Opera Vivente has a tendency to do its own thing, cutting an eclectic swath through repertoire and often presenting productions that come with fresh twists. So it's not surprising that the company should open its 10th year by reconsidering Handel's Alcina through the drug-filtered light and responsibility-challenged lifestyles of the 1960s.
This hippied-up concept of the 1735 work proved mostly effective, as did the performance, Friday night at Opera Vivente's home base, the hall at Emmanuel Episcopal Church in Mount Vernon.
Director John Bowen's imaginative version fit neatly enough into the boundaries of the story about an enchantress who attracts men to her island and holds sway over them. Instead of turning them into beasts, boulders or streams through her spells, the updated Alcina exerts her influence chiefly by means of drugs.
This Alcina is overcome, as in the original opera, by the stronger force of love. She loses her latest conquest, Ruggiero, to his determined fiancee, Bradamante. Issues of faithfulness and duty get freshly pointed up, with Alcina's male captives suggesting Vietnam-era deserters. And when members of Alcina's staff espouse a love-as-you-please philosophy, there's an obvious connection to the anything-goes '60s.
I would have welcomed a few more psychedelic trappings for Milagros Ponce de Leon's simple set (a few more props, period), as well as a more pronounced Mod flair to Debra Kim Sivigny's costumes. Still, the flower-power flavor came through, and the eager cast got easily into the mood.
Giving the entire venture a huge lift was soprano Colleen Daly in the title role. She served noticed of genuine star potential, with a warm, agile voice and a refined sense of phrasing. Her acting showed much promise as well.
Monica Reinagel, as Bradamante, proved to be a strong vocal presence, producing a deep tone and easy coloratura. Elspeth Franks, who brought the role of Ruggiero to life vividly, sounded most comfortable and offered the most consistent beauty of line in the eloquent arias of Act 2.
Ah Hong put her bright voice to good use cavorting as the flirtatious, go-go-booted Morgana. She overused some physical gestures, but sure made the most of a gum-chewing scene (the production inserted several bits of humor in between all the serious business).
As Morgana's would-be boyfriend Oronote, Zachary Stains sported a cool headband and a straight, blond wig that he flicked with aplomb. Unfortunately, his singing was weak and strained much of the time.
Christopher Austin, as Ruggiero's former tutor Melisso, did sturdy, vibrant work. The role of Oberto, a boy searching for his Alcina-controlled father, was taken, as it was back in 1735, by a boy soprano. Matthew Spears-Heinel handled the assignment valiantly.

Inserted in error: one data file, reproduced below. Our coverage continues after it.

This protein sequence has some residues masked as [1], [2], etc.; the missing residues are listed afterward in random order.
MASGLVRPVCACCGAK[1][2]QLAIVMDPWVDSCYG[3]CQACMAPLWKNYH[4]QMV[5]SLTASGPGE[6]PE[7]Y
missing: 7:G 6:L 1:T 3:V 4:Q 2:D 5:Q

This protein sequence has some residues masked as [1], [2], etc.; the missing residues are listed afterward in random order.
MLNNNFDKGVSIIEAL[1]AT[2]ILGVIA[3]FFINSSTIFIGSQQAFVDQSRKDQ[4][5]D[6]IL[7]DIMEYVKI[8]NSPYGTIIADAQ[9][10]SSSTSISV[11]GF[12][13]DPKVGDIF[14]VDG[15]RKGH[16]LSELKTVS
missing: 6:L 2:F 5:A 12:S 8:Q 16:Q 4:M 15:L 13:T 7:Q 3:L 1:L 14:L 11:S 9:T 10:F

The orchestra of period instruments, led by Joseph Gascho, wasn't quite big or cohesive enough to fill out all the richness of the score, but made some telling contributions along the way.
In the end, the melodic force of Alcina - and Handel was never more inspired than he was in this opera - still worked its own potent magic, a magic that, I suspect, no bong can ever match.
A German Requiem, the deeply beautiful work that Brahms wrote after his mother's death, will get a lot of attention this weekend.
At 7:30 p.m. Friday and 8 p.m. Saturday at the Maryland Hall for the Creative Arts, the Annapolis Chorale, led by J. Ernest Green, will present the work on a program with Beethoven's Symphony No. 1. Joining the chorus for the Requiem will be baritone Shouvik Mondle and soprano Fatinah Tilfah. Tickets: 410-280-5640, marylandhall.org.
The Baltimore Choral Arts Society, conducted by Tom Hall, will perform the Brahms masterwork with soprano Janice Chandler-Eteme and baritone Dean Elzinga at 7 p.m. Sunday at Goucher College's Kraushaar Auditorium. Also on the program will be Dave Brubeck's The Commandments, a work based on the composer's experiences during World War II. Tickets: 410-523-7070, balti morechoralarts.org.
Two fine local ensembles of violin, cello and piano will be in action this weekend.
The Monument Piano Trio will play works by Beethoven, Anton Arensky and Bright Sheng at 3 p.m. Saturday at An die Musik (410-385-2638, andiemusik live.com). The Mendelssohn Piano Trio will be presented by Music in the Great Hall at Towson Unitarian Universalist Church (410-813-4255, migh.org).